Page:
Impact of SAP on India: What was recorded as the effect of globalisation through Reaganomics is similar to the effect of globalisation in India. On the one hand, India achieved a high growth rate of the GDP and economy, and on the other, its human development did not grow. Though there was slight improvement in the matter of reduction in the number of poor people, 55 per cent of the people in India are still poor, in which about 30 per cent are below the poverty level. (Talukdar, 2010:19) Unemployment and under-employment are rampant in many States. As people without health insurance increased during the Reagan Administration, the health situation of the majority people in India did not show any substantial improvement. While the Central and State governments spent one per cent of the GDP for health in 1980, it got reduced to 0.1 per cent in the 1990s and late 2000. According to Global Hunger Index, 21 per cent of the Indian population were undernourished while 43.5 per cent of children under five were underweight between 2002 and 2007. (Deccan Herald, 21-12-2009) In education also there was no increase in the allocation of funds in real terms in the Central Budget over the Five Year Plans. (Aerthayil, 2003:129) India has the highest number of illiterates in the world.

The annual average farm growth rate declined to 1.03 per cent in 1990 from 4.09 per cent in 1980, the period of liberalisation. This has increased unemployment in the rural areas as a majority of working people in India live in the rural areas. (Ibid., 111) As it happened in the case of Reaga-nomics, the inequality increased as a result of globalisation in India. The richest minority and corporate sector became richer, the poor became poorer. The number of billionaires increased manifold in India as it happened in the US in the Reagan era, while the poorest, especially Dalits and tribals, remained poor or became poorer. Thus increasing inequality is a common characteristic of globalisation in both India and the USA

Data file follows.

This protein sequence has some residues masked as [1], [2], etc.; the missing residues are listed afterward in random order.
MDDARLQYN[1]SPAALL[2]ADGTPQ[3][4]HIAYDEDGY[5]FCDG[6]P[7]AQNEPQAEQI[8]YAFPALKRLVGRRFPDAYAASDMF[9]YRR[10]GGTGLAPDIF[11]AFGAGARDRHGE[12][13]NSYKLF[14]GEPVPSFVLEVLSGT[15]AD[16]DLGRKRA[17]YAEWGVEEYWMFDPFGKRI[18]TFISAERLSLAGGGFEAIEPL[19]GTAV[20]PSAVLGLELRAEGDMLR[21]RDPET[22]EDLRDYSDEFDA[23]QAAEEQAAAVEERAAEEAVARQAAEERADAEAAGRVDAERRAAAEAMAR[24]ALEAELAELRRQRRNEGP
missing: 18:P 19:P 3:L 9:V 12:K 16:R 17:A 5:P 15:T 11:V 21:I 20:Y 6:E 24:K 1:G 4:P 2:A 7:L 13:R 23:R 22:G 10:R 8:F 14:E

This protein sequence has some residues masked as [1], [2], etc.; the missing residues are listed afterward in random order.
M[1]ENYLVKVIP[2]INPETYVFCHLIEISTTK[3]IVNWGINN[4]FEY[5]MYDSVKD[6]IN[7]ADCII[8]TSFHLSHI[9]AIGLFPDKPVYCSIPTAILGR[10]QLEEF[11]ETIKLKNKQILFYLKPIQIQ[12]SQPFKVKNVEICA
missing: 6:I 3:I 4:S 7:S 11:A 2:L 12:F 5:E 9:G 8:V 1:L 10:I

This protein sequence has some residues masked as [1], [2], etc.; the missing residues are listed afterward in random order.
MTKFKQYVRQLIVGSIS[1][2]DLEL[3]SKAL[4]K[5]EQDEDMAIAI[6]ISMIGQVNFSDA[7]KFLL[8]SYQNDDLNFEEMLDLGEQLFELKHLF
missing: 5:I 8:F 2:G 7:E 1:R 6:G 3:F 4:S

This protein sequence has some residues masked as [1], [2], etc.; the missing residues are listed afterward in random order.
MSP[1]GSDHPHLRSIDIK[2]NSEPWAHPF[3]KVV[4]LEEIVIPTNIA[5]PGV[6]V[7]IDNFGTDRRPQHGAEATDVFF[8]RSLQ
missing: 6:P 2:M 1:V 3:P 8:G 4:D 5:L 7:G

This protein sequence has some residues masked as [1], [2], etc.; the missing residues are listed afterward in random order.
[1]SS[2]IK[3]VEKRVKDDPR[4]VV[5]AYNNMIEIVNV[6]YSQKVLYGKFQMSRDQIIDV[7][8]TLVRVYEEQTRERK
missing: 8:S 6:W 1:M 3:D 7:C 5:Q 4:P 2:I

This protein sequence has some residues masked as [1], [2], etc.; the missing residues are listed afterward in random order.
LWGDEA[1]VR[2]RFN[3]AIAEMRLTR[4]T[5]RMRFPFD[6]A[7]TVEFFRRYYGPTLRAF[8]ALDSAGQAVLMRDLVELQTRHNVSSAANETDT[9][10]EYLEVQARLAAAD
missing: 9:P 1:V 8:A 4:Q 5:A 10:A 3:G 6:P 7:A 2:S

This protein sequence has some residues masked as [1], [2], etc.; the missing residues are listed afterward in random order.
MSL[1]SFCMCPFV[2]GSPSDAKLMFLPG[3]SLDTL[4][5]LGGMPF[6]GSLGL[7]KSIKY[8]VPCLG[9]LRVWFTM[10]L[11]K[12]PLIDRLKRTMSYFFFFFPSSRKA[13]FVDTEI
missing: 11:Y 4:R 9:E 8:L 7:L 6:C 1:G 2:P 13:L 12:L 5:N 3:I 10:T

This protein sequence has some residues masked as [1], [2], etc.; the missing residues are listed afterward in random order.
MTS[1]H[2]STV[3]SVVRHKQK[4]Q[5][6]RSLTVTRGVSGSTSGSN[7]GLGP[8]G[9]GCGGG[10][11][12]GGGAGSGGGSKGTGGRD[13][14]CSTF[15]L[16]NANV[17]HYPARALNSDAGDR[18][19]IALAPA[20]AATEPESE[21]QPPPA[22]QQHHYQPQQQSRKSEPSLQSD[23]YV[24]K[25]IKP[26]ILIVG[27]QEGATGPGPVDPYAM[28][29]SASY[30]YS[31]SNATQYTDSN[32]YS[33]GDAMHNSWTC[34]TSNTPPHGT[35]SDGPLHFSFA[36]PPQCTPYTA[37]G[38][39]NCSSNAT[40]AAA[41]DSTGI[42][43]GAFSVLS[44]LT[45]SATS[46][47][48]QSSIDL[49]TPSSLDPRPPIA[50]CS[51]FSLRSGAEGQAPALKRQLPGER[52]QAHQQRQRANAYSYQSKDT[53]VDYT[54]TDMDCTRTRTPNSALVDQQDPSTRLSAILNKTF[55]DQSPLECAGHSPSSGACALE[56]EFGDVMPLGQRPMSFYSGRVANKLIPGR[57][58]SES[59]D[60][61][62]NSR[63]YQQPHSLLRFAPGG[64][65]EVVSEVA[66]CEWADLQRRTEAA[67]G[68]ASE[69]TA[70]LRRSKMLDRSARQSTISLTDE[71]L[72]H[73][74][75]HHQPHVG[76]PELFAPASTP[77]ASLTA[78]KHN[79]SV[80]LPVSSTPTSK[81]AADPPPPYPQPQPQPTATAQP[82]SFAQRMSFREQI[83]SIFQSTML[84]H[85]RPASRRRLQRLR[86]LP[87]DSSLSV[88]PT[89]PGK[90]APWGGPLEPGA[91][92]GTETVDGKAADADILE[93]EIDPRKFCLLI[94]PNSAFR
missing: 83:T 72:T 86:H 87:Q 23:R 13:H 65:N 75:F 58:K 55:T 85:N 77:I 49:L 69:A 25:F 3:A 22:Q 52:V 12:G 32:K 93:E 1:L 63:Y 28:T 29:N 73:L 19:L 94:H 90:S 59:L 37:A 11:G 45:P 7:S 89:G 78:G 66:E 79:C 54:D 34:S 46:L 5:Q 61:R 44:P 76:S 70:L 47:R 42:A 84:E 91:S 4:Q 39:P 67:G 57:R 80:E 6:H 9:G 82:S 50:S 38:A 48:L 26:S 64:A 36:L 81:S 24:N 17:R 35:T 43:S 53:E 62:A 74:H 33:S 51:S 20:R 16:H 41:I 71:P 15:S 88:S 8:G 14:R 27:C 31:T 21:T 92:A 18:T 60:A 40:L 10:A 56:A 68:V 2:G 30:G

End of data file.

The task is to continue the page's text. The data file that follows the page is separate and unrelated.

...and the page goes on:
Recession, a byproduct of Globalisation: The financial meltdown, started in the USA by the end of 2007, had its effect all over the world. Globalisation is said to be one of the reasons for recession, particularly the policies of deregulation started in the 1980s through Reaganomics. “It was found that the basic cause of the great recession was mismanagement of the globalisation process in the US. Providers of labour to the USA economy found their earnings stagnant or declining, and falling increasingly behind their rate of produc-tivity and growth.” (Sundquist, 2010:4) The huge national debt, rising trade deficit, stagnant wages of a majority of workers and massive immigration, which are part of the globalisation process, contributed to the crisis. “Political ideologies favouring deregulating the financial system and ‘less-government-is-better-government’ generally made the great recession significantly worse.” (Ibid., 2)

Lessons to be Learned both by the USA and India to Face the Challenges of Globalisation

SINCE ‘Reaganomics’ in the US resembled the SAP in India in the policies, programmes and effects, both should learn from their experiences, and the lessons would be useful not only for them but also for all countries which grapple with the issue of globalisation. This is all the more needed for the world after the recent recession when the major countries like G-20 are tackling various issues relevant for the world economic order. Globalisation has increased access to market and technology, and brought about an active global civil society to fight for social justice and human rights. It has increased inter-connected-ness among countries through trade, services and communication media. But its benefits have not reached a majority of people in the US and India. The challenge today is how to make globalisation work not only for the rich and the advanced countries, but also for the poor and the least developed countries.